PETA - Veggie Love (failed superbowl ad) - (2009) :30 (USA)

 
 

PETA - Veggie Love (failed superbowl ad) - (2009) :30 (USA)

The reason I am not listing this in the 2009 Super Bowl XLIII commercials topic is because the ad will not run during the bowl, so historically it would be incorrect to label it a superbowl ad. I'm also not labeling it a banned ad since it is simply a rejected ad. They did, according to their press release, try to get this on the Superbowl but NBC said no thanks as it "depicts a level of sexuality exceeding our standards." PETA; as we all know are stuck in adschool 101, where only sex and outrageous sells so they'll use porn stars and compare morbid Greyhound murders to a chickens life to get your attention. The guy at the party who pukes on the rug gets your attention as well, but it doesn't mean that you'll ever listen to him either. Peta have sent a press release which is quoted inside.

PETA's press release in full;

Women in lingerie caressing broccoli spears, asparagus, and a pumpkin are apparently considered too racy for Super Bowl audiences, according to NBC. The network has benched PETA's new TV ad launch promoting vegetarian foods—a campaign PETA had high hopes of debuting during the big game. Despite initially expressing enthusiasm about the $3 million 30-second spot, which was slated for prime Super Bowl real estate, the network has now announced it will not run the ad because it "depicts a level of sexuality exceeding our standards."

The 30-second ad features models fondling their favorite vegetables to a pounding beat and concludes with the message "Studies Show: Vegetarians Have Better Sex." The scenes, which are amusing and sensual, include a blindfolded woman who erupts with delight after spending a little "quality" time with her asparagus; a woman who performs a seductive dance with a gourd; and another who is so smitten that she makes herself part of a steaming "orgy" of mixed vegetable soup.

PETA wanted the commercial to add balance to the traditional onslaught of Super Bowl commercials for meaty, greasy, and factory-farmed fast food, including those run by KFC. The fast-food giant is a major NBC sponsor—and a target of heavy PETA campaigning as a result of its failure to reform cruel animal welfare practices and slaughter methods. PETA is asking if this relationship could have something to do with NBC's decision to nix the group's ad.

Undulating bodies aside, why do vegetarians make better lovers? For one thing, vegetarians are, on average, fitter and slimmer than meat eaters. Also, heart disease and obesity—both linked to meat consumption—can slow someone down so much that sex can give them a coronary. And the consumption of meat and dairy products is linked to impotence: The cholesterol and saturated fats in meat and other animal products restrict the flow of blood to all the body's vital organs—not just to the heart.

"PETA's veggie ads are locked out while ads for fried chicken and burgers are allowed—even though these foods make Americans fat, sick, and boring in bed," says PETA Senior Vice President Lisa Lange. "Sexy women and the Super Bowl go together like bees and flowers. Whether you're a 250-pound linebacker, a fan, or a 'football widow,' the smartest thing you can do to make sure that you're around for next year's Super Bowl is to go vegetarian."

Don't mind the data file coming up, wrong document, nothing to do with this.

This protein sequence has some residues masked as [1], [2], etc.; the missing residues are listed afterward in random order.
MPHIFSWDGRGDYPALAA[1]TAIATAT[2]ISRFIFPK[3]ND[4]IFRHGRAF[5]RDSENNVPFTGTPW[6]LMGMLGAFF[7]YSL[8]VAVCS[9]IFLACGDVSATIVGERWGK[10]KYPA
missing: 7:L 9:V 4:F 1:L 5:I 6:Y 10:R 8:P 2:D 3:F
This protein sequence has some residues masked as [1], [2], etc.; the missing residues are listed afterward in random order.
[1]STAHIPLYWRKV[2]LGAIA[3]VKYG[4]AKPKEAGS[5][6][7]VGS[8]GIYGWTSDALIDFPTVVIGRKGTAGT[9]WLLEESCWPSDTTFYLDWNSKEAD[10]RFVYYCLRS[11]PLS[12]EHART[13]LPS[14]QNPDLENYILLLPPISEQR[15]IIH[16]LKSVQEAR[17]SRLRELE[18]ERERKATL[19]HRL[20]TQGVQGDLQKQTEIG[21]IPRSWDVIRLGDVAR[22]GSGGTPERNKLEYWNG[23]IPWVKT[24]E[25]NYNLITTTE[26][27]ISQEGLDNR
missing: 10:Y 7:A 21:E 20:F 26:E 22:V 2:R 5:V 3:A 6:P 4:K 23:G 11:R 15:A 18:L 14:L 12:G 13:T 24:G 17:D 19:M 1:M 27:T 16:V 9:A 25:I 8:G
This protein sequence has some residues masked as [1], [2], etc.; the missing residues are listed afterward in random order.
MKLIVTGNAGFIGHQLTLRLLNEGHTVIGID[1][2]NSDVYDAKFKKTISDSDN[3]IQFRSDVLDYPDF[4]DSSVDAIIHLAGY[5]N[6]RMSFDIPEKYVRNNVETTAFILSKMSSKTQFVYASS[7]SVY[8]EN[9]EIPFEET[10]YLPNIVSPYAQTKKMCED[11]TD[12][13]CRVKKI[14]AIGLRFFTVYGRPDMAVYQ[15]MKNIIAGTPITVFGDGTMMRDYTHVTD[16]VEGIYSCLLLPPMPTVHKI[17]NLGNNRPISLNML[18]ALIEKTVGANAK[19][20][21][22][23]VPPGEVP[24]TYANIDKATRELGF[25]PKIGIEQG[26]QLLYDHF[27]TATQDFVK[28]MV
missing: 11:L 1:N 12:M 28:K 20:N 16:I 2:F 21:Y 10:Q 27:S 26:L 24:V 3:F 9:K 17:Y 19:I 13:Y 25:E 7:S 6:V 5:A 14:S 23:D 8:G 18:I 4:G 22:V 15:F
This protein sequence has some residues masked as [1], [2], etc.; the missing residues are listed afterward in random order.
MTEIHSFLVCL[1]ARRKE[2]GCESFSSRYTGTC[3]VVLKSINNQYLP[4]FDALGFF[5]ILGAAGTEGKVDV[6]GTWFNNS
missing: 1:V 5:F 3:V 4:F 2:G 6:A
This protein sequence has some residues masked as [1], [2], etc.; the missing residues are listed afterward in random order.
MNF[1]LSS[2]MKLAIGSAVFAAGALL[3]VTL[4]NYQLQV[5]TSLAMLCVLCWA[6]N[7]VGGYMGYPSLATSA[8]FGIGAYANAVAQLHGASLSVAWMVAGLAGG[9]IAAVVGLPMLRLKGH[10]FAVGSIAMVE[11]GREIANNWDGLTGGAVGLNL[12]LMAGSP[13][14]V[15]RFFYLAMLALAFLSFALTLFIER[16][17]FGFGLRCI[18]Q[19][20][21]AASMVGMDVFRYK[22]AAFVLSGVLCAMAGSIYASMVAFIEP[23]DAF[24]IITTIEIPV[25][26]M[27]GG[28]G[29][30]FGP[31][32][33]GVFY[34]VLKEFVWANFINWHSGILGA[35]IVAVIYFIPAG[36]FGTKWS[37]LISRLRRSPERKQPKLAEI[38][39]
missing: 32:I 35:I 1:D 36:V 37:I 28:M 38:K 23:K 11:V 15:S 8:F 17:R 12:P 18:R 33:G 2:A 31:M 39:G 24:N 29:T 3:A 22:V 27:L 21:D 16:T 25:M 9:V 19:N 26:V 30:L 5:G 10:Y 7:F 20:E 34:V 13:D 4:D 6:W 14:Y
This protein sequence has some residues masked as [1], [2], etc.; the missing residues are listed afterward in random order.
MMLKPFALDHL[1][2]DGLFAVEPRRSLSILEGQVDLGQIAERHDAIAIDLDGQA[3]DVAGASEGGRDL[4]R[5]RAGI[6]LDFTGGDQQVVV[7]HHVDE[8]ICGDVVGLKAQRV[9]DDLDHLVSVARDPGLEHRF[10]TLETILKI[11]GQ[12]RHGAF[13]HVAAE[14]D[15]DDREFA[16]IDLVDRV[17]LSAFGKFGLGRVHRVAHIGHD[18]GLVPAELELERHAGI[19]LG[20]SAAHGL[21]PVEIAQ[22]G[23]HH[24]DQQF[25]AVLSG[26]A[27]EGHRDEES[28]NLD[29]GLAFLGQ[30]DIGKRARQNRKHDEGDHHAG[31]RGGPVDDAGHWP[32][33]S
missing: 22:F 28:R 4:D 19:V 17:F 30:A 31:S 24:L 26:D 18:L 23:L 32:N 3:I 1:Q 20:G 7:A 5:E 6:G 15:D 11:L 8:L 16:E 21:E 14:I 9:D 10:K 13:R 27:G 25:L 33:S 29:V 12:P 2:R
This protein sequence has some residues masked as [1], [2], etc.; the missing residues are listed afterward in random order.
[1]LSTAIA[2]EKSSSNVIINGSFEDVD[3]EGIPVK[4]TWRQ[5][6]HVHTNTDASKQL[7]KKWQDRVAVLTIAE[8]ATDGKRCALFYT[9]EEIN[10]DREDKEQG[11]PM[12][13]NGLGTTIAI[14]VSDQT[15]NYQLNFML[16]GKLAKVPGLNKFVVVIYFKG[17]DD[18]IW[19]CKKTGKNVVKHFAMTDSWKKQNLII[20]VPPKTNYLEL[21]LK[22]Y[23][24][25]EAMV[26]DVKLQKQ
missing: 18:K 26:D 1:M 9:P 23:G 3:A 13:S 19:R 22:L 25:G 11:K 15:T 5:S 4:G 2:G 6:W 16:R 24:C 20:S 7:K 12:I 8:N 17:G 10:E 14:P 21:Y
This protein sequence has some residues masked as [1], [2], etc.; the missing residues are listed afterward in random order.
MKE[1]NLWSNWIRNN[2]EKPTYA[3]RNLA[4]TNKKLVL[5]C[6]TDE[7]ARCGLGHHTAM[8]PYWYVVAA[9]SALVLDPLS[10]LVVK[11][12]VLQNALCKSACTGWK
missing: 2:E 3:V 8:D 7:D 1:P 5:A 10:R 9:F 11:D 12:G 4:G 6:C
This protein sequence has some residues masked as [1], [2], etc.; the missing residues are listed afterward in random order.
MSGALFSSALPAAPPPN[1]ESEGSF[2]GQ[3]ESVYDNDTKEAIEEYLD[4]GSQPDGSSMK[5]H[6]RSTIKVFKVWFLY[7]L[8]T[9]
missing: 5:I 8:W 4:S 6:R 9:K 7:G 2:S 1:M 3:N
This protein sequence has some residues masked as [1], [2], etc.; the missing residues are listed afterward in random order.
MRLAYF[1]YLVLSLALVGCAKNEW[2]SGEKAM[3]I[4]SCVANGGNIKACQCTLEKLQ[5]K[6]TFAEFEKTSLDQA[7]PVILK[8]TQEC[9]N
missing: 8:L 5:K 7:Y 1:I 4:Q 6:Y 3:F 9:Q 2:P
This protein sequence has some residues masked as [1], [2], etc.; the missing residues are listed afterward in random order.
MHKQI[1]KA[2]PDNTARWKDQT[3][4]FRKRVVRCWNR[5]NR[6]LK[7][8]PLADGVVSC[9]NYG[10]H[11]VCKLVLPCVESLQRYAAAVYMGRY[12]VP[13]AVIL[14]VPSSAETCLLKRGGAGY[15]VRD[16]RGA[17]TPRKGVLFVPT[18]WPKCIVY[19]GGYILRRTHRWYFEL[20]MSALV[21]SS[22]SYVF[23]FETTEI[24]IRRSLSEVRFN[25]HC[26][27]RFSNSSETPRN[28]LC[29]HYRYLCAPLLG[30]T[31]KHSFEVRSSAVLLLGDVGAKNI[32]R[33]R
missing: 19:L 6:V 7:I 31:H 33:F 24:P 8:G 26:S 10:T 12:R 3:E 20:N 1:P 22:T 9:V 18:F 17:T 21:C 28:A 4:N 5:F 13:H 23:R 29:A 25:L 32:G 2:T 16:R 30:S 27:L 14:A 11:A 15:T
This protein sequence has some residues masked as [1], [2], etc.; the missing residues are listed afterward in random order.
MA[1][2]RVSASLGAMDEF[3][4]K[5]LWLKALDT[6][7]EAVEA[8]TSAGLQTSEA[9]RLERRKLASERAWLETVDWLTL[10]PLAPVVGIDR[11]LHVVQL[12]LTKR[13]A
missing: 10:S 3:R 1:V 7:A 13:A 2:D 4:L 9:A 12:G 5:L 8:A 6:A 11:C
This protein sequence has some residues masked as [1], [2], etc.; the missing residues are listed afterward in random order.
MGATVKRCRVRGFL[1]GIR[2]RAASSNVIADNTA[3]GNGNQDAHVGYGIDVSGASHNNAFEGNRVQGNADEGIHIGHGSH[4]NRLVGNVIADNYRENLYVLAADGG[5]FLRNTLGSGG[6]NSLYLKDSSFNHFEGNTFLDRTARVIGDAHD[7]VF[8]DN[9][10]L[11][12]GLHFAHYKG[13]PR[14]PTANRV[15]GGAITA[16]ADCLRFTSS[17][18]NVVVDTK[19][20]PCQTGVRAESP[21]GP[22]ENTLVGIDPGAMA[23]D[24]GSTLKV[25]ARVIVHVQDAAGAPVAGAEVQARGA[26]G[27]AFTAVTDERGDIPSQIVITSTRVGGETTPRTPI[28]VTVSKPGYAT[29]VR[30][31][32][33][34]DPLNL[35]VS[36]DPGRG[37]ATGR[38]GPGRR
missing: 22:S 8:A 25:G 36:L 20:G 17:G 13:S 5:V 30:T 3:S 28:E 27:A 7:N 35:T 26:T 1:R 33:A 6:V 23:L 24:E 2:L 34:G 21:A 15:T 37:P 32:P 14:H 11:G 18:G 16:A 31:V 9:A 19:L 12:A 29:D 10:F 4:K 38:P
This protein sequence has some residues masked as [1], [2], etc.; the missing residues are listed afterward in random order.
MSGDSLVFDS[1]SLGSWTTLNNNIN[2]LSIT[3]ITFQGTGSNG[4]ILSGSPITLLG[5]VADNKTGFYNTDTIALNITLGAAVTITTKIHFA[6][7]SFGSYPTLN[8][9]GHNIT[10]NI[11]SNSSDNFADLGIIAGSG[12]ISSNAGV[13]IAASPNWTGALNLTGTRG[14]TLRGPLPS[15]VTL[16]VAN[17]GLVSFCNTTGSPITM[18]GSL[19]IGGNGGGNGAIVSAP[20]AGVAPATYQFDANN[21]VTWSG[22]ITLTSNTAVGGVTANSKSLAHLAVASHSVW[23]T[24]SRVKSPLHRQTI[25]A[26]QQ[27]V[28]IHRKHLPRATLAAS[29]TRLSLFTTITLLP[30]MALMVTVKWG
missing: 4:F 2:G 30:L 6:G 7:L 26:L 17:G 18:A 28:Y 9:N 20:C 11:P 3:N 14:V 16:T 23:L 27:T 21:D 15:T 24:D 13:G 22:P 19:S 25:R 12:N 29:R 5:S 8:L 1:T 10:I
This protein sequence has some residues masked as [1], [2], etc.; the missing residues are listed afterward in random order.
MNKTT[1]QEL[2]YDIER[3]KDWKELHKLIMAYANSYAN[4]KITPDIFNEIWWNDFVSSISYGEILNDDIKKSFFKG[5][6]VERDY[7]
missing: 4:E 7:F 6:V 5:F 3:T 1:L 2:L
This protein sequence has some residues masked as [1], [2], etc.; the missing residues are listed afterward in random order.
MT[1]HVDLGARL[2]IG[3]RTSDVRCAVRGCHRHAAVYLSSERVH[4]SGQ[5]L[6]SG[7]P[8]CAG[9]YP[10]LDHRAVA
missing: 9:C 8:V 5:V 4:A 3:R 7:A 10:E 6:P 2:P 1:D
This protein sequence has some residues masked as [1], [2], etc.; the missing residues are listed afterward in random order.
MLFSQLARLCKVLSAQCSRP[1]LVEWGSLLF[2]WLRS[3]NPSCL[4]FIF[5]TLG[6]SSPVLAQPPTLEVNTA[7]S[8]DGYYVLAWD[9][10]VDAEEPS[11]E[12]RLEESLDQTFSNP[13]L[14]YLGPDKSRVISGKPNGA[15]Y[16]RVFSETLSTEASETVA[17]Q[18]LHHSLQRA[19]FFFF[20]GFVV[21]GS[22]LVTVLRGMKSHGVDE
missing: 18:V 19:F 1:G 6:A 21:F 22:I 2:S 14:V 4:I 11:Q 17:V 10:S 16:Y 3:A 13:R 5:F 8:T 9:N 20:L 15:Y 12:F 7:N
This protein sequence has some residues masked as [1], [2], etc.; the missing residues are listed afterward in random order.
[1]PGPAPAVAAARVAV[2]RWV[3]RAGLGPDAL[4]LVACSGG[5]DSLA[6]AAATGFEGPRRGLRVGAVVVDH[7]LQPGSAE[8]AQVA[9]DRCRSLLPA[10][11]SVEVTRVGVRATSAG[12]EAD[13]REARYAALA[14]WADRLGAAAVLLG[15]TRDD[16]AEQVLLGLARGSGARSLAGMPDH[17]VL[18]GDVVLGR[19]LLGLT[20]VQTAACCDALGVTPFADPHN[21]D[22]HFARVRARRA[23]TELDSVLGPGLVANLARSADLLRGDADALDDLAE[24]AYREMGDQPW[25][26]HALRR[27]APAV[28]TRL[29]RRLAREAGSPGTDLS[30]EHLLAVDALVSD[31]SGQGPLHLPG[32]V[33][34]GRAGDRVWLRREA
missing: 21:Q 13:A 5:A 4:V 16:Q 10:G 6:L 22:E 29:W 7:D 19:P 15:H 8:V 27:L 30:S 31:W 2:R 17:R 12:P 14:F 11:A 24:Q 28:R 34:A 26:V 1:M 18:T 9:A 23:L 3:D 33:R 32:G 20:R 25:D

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From what I can tell, "banned" means "we didn't have the three million dollars."

The only thing that ad sells is 100% beef thermometers. sorry

These PETA spots just get worse and worse don't they? "The scenes, which are amusing and sensual" should read "The scenes, which are cheesy and boring".

Shouldn't they call their site PETA.ORGY???
Or shouldn't that be PETA.SOLO?
:-)

@Claymore I disagree. "Banned" means "I dont have to spend 3 mil to create buzz" Think about it.... How many ads did we watch tonight, that we will NOT talk about? Then think how much people are talking about this ad, that wasn't even placed...

@Dabitch I love this line. I may use it some day, "The guy at the party who pukes on the rug gets your attention as well, but it doesn't mean that you'll ever listen to him either".

Ryan

We don't throw the word "banned" around here lightly. When we say "banned" we mean that the ASA, The ERK or the ITA or some other countries ad-watchdog actually forbade the ad or campaign from running (again). This usually happens well after a campaign has stopped running, mind you, but a rejected-by-the-network ad is not a banned ad. A banned ad breaks either advertising laws or the gentlemans agreement known as the Consolidated ICC Code of Marketing and Advertising (or in most cases, both) so that a regulatory body can actually ban it. NBC is not such a body, it's a media-channel.

So, when you look at it that way, stamping "banned" on any ad is just another way to say "outrageous/bad taste/risque" in one word and then wait for the flies to be attracted to the honey. It's an age-old trick and how hackers used to spread viruses on gnutella networks. "Banned commercials" turns out to be Nimda-virus loaded crud. ;)

But sure, if I labeled all ads that were slightly off-kilter as banned!, we'd likely attract a lot more traffic and generate more attention. That doesn't make the label correct though.

Oh wow, this got every one going - fascinating input mixed with a good read.

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